For many years psychologists have studied negative emotion such as anger, fear and anxiety, because our flight or fight response to negative stimuli is essential for survival.
During the 1980’s and 90’s big companies such as IBM and Microsoft had picked up on the potential of instilling fear, uncertainty and doubt in the minds of potential customers who might be considering their rival’s products. By causing people to question the merit of other companies and products, they were able to persuade them into a sale.
Marketing, sales and HR have all used fear to persuade people for their own success, however focusing on the negative can be limiting. From a neurological point of view, once our brains realise that the fear stimulus is not an immediate threat we are likely to ignore it.
It is true that our attention automatically zaps to negative messages and many think that this is an overriding factor in persuading people to buy however this is in fact a misconception. Just because our attention automatically goes to something, we will not necessarily take action because of it.
Once the brain realises that the stimulus is not an immediate threat, it is likely to ignore it, making the process highly ineffectual if it is reliant on people taking action. So whilst businesses for years have used people’s vulnerabilities to cajole and sell to, there are many prospective clients who are simply not being ‘captured’.
The retail industry tends to understand this more than the financial industry, but there is much room for improvement across the spectrum. Motivation to buy or invest is far more effective when positive stimuli are used because areas of our brain seek out to approach reward.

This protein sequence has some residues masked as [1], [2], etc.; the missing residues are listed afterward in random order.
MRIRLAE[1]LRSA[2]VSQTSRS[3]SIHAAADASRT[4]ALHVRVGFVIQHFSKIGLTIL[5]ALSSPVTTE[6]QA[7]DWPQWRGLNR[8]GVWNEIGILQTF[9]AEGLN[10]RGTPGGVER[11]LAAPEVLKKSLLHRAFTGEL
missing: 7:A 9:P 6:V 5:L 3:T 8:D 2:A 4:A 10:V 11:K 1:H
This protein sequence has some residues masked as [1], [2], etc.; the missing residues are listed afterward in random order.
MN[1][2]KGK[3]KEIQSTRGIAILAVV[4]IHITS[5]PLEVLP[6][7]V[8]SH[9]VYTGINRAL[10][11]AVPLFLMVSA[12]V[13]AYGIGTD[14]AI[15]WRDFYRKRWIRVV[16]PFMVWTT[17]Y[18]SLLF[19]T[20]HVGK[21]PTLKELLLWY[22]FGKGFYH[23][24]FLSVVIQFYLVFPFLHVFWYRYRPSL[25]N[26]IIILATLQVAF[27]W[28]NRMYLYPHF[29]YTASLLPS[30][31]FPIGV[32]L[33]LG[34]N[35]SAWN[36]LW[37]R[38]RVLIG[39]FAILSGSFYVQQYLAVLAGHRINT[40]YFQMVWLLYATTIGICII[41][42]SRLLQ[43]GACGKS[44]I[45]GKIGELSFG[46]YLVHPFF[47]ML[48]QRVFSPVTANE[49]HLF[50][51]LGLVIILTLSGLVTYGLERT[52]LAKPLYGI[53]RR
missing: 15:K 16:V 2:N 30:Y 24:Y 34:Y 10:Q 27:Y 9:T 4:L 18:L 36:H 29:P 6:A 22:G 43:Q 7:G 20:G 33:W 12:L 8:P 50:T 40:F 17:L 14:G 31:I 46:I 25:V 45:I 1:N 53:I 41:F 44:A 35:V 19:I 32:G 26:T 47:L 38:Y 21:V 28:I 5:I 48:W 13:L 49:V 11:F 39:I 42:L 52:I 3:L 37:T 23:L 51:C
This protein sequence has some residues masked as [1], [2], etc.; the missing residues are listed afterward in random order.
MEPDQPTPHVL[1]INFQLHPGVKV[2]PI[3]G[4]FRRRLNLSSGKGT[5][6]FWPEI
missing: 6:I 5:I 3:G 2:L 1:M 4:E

In recent years, partly due to the advent of modern neuroimaging techniques, research has also embraced studying positive emotion. Finding positive emotional messages helps us feel good, which in turn attracts us and makes us want more. Positivity generates hope, resilience and a sense of control and we are more likely to actually do something when we are attracted to the idea rather than frightened towards it.
A good example is our motivations to write a Will. We all know we should do it, but we avoid it because it makes us think of our own mortality. But if we consider leaving money in trust to help our grandchildren go through university, this positive feeling can help us embrace the idea and action it.
The same phenomenon is seen in business on an individual level. We all choose the more interesting piece of work to do first, or work a bit harder on our favourite clients. We fulfil the jobs that offer us rewards first.
Positivity works and that is why it is more crucial to the success of business than focusing on fear-inducing tactics. We are simply more galvanized when feeling positive rather than negative and businesses need to strive to take this into account if they want to become or remain leaders.